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What Is The “8-Corners Rule?”

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The so-called 8-Corners Rule is an important aspect of insurance defense in Texas. If you’re running an insurance company and you’re faced with the possibility of defending a policyholder from a legal action, you probably know about this rule. It is closely tied with an insurance company’s “duty to defend,” and it makes sense to learn more about this rule if you want to approach insurance defense in the most efficient manner possible. It also makes sense to stay up-to-date with the latest developments in the Texas legal system, as the 8-Corners Rule has been the subject of considerable debate in the courts.

Of course, you can also rely on a qualified, experienced team of insurance defense attorneys to handle these details for you. Enlisting the help of Texas-based insurance defense lawyers is always a smart move if you’re approaching this situation in the Lone Star State, as local lawyers have a stronger grasp on state regulations and laws. If you’d like to discuss the 8-Corners Rule and recent changes to this law, you might want to book a consultation with an insurance defense attorney near you and discuss your unique needs and concerns.

What is the 8-Corners Rule? 

The 8-Corners Rule states that an insurer’s duty to defend must be assessed based only on the claims asserted in the plaintiff’s complaint and the policy itself. This rule gets its name from the four corners of the policy plus the four corners of the plaintiff’s complaint. These “eight corners” are the only factors that can be considered in determining an insurer’s duty to defend.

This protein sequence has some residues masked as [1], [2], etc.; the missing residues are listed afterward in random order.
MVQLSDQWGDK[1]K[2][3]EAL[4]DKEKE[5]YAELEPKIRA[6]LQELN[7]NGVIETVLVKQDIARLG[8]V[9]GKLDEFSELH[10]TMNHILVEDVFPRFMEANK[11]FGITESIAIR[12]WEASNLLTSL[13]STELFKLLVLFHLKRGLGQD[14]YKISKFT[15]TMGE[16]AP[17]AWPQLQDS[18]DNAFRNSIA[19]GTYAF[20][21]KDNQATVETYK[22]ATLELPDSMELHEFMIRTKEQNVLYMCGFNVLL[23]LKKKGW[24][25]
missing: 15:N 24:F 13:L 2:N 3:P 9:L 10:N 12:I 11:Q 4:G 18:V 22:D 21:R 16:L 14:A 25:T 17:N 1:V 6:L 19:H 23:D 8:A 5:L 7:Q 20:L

Exceptions to the 8-Corners Rule 

Despite the fact that the 8-Corners Rule has been in place since 1965, courts in Texas continue to struggle with its limitations and often allow for the consideration of factors outside of the eight corners. These factors are known as “extrinsic evidence.” Often, plaintiffs who try to present extrinsic evidence are rejected. In other cases, extrinsic evidence is accepted, particularly when there is evidence that the insured and third parties fraudulently colluded to secure coverage.

Texas Supreme Court Clarifies its Stance 

Due to the numerous exceptions to the 8-Corners Rule that Texas courts have allowed over the years, the Supreme Court was forced to clarify its official stance on extrinsic evidence. They stated that exceptions to the 8-Corners Rule may only be considered under certain circumstances:

  • When evidence is solely concerned with the issue of coverage and does not overlap with matters related to liability
  • When the evidence does not contradict facts previously alleged in the pleading
  • When the evidence conclusively establishes the coverage fact to be proved

Enlist the Help of a Qualified Attorney Today 

For help from a skilled Brownsville insurance defense lawyer, reach out to the team at Colvin, Saenz, Rodriguez & Kennamer, L.L.P. Over the years, we have helped numerous organizations with matters related to insurance defense. Book your consultation today, and we can help you approach this often-difficult situation with confidence and efficiency.

Resource:

claimsjournal.com/news/southcentral/2022/02/15/308691.htm

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